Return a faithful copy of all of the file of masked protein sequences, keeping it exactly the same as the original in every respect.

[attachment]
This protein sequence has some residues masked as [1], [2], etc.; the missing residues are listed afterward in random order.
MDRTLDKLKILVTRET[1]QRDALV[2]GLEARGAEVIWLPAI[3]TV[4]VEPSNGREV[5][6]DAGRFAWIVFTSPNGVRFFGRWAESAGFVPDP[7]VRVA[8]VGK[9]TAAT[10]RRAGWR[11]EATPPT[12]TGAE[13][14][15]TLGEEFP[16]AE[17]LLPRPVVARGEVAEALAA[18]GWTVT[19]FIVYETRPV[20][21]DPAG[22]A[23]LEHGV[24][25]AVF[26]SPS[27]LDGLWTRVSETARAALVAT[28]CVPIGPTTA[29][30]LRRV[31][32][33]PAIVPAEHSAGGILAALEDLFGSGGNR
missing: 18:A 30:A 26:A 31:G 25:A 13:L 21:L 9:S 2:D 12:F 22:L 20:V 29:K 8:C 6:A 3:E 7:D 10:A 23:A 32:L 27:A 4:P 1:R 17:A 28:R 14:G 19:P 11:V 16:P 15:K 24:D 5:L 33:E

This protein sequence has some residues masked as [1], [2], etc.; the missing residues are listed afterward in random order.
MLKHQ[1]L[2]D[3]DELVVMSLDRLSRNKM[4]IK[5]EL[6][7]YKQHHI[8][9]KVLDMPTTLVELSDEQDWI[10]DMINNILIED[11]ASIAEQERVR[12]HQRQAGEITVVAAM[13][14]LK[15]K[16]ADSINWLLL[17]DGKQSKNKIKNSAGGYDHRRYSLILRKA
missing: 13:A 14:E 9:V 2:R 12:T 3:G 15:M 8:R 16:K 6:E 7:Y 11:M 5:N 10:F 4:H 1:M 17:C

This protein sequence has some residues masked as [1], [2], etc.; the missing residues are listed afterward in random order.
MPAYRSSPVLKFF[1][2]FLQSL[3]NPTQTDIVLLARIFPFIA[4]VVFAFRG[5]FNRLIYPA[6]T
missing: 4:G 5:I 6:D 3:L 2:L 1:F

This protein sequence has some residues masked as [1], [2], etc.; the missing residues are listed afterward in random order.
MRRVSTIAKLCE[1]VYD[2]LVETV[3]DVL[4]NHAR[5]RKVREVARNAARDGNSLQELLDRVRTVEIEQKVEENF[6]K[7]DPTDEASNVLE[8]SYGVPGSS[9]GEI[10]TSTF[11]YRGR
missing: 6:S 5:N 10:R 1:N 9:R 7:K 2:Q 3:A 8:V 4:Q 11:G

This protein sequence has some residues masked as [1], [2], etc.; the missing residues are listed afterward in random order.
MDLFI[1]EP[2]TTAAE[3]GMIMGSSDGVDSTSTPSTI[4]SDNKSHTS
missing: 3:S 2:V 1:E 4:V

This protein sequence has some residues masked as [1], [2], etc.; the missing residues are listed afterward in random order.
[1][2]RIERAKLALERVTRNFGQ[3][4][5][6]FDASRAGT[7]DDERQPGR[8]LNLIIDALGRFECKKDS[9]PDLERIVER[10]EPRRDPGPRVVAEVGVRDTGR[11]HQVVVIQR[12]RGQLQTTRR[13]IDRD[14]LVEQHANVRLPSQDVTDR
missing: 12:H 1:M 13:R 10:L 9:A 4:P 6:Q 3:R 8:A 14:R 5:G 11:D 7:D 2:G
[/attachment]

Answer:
This protein sequence has some residues masked as [1], [2], etc.; the missing residues are listed afterward in random order.
MDRTLDKLKILVTRET[1]QRDALV[2]GLEARGAEVIWLPAI[3]TV[4]VEPSNGREV[5][6]DAGRFAWIVFTSPNGVRFFGRWAESAGFVPDP[7]VRVA[8]VGK[9]TAAT[10]RRAGWR[11]EATPPT[12]TGAE[13][14][15]TLGEEFP[16]AE[17]LLPRPVVARGEVAEALAA[18]GWTVT[19]FIVYETRPV[20][21]DPAG[22]A[23]LEHGV[24][25]AVF[26]SPS[27]LDGLWTRVSETARAALVAT[28]CVPIGPTTA[29][30]LRRV[31][32][33]PAIVPAEHSAGGILAALEDLFGSGGNR
missing: 18:A 30:A 26:A 31:G 25:A 13:L 21:L 9:S 2:D 12:F 22:L 20:V 29:K 8:C 6:A 3:E 7:D 10:A 23:A 32:L 27:A 4:P 1:R 17:A 28:R 14:G 19:P 11:V 16:P 15:K 24:D 5:L 33:E

This protein sequence has some residues masked as [1], [2], etc.; the missing residues are listed afterward in random order.
MLKHQ[1]L[2]D[3]DELVVMSLDRLSRNKM[4]IK[5]EL[6][7]YKQHHI[8][9]KVLDMPTTLVELSDEQDWI[10]DMINNILIED[11]ASIAEQERVR[12]HQRQAGEITVVAAM[13][14]LK[15]K[16]ADSINWLLL[17]DGKQSKNKIKNSAGGYDHRRYSLILRKA
missing: 13:A 14:E 9:V 2:R 12:T 3:G 15:M 8:R 16:K 6:E 7:Y 11:M 5:N 10:F 4:H 1:M 17:C

This protein sequence has some residues masked as [1], [2], etc.; the missing residues are listed afterward in random order.
MPAYRSSPVLKFF[1][2]FLQSL[3]NPTQTDIVLLARIFPFIA[4]VVFAFRG[5]FNRLIYPA[6]T
missing: 4:G 5:I 6:D 3:L 2:L 1:F

This protein sequence has some residues masked as [1], [2], etc.; the missing residues are listed afterward in random order.
MRRVSTIAKLCE[1]VYD[2]LVETV[3]DVL[4]NHAR[5]RKVREVARNAARDGNSLQELLDRVRTVEIEQKVEENF[6]K[7]DPTDEASNVLE[8]SYGVPGSS[9]GEI[10]TSTF[11]YRGR
missing: 6:S 5:N 10:R 1:N 9:R 7:K 2:Q 3:A 8:V 4:Q 11:G

This protein sequence has some residues masked as [1], [2], etc.; the missing residues are listed afterward in random order.
MDLFI[1]EP[2]TTAAE[3]GMIMGSSDGVDSTSTPSTI[4]SDNKSHTS
missing: 3:S 2:V 1:E 4:V

This protein sequence has some residues masked as [1], [2], etc.; the missing residues are listed afterward in random order.
[1][2]RIERAKLALERVTRNFGQ[3][4][5][6]FDASRAGT[7]DDERQPGR[8]LNLIIDALGRFECKKDS[9]PDLERIVER[10]EPRRDPGPRVVAEVGVRDTGR[11]HQVVVIQR[12]RGQLQTTRR[13]IDRD[14]LVEQHANVRLPSQDVTDR
missing: 12:H 1:M 13:R 10:L 9:A 4:P 6:Q 3:R 8:A 14:R 5:G 11:D 7:D 2:G